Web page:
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«The SFScon of the 13th November 2009 - the South Tyrol Free Software Conference - is an International Conference on Free Software, which is held annually in South Tyrol. This years topic of the SFScon is: 'Free Software: For Innovative Business!' ...»
"From 7 to 13 November 2009, the Free Software Week will be held in Bolzano, Italy. This event will consist of various conferences: the Gnome Hackfest, the Sugar Hackfest, the Geospatial free software conference, and the South Tyrol free software conference. The event will take place at the TIS Innovation Park..."
"The annual free software conference LibrePlanet is the place for the free software community -- from old school hackers to brand new users -- to come together and further the collective goals of the free software movement.
"...The free software movement is primarily concerned with building and defending software freedom—the freedom to run, share, and modify published computer software. This is an ethical consideration borne out of considering how we ought to treat one another using computers and software [...] Calling attention to the name "GNU" helps draw attention to the cause of freedom and cooperation..."
In this talk I take you through how I produce podcasts like the Software Freedom Law Show and Linux Outlaws using only Free Software and Open Source solutions. Sound engineering is something I’ve done for a long time and it’s a real passion of mine. I hope that comes across in the talk.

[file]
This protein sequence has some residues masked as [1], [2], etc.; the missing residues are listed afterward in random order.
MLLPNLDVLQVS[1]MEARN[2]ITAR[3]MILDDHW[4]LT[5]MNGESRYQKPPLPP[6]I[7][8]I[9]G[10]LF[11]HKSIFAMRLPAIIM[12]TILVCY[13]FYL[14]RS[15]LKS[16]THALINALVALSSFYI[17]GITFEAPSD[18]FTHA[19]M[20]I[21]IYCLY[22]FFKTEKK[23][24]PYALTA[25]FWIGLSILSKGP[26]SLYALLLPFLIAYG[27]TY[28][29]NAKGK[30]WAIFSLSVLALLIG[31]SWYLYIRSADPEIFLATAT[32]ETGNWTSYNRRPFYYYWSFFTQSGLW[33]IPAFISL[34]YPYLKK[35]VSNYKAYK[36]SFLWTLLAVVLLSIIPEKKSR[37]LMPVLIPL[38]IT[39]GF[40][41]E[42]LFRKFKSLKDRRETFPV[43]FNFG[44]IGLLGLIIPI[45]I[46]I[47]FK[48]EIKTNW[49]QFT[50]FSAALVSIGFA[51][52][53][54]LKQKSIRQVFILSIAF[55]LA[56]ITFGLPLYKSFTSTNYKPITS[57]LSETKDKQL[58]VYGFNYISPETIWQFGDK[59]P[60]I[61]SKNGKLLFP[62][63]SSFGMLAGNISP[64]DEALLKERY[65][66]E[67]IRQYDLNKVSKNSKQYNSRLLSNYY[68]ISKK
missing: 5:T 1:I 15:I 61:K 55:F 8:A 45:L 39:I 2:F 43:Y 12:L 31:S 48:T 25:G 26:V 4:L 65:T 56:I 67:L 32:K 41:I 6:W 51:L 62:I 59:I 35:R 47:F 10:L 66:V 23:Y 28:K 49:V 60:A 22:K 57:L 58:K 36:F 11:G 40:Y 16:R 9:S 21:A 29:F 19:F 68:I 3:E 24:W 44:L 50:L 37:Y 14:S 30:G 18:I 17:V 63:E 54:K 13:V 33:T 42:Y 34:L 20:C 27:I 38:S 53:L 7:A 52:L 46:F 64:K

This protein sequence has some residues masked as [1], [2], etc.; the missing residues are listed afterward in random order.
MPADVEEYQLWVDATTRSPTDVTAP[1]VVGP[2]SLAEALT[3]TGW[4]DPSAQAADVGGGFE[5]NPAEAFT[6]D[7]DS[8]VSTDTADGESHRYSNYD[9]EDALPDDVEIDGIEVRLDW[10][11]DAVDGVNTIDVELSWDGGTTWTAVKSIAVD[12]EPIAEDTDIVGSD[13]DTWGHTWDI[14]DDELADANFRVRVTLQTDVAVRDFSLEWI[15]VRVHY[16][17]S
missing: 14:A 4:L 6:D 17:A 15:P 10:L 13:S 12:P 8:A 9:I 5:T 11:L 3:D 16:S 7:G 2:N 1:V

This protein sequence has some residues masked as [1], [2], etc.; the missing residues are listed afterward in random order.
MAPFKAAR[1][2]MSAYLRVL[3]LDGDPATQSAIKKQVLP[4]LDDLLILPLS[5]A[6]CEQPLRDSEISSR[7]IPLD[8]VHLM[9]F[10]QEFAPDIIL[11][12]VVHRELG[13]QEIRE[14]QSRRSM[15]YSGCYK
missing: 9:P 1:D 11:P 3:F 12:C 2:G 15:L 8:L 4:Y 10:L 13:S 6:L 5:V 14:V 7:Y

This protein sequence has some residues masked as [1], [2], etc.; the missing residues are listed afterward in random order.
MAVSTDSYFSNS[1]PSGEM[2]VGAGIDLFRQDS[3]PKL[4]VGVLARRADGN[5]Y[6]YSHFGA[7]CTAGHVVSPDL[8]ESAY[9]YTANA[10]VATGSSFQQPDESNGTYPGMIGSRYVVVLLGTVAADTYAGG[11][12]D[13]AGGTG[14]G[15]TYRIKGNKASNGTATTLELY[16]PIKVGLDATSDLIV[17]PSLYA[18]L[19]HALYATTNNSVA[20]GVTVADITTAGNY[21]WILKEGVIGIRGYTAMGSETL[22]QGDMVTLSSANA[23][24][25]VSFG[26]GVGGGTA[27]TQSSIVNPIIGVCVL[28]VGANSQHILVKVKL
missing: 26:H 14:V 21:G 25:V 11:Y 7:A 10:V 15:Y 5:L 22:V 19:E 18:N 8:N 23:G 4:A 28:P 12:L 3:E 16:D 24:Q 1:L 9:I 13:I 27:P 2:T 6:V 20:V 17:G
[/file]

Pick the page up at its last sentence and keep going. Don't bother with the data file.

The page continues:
"My LCA talk on Friday was about why open video is critically important to free software, and what Mozilla is doing about [...] So why doesn't Mozilla just license H.264 (like everybody else)? One big reason is that that would violate principles of free software that we strongly believe in.
A couple of days ago, Simon Phipps from Sun Microsystems said that the company ”screwed up“ when it comes to open source. Dana Blankenhorn opines that Sun is still screwing up. Here is the core of his argument.
Simon Phipps is correct: Open Core is Bad for You, the "you" here being you and me, end users: The open core model exploits open source and is a game on software freedom. The fact the game is played does not invalidate software freedom, but it suggests we need to revisit definitions and make the game harder to play.
We speak about freedom when we talk about free software.We people understand how essential freedom in computing is,but we need to think a bit deep about freedom around us.More than technical strength , every free software user should be socially strong.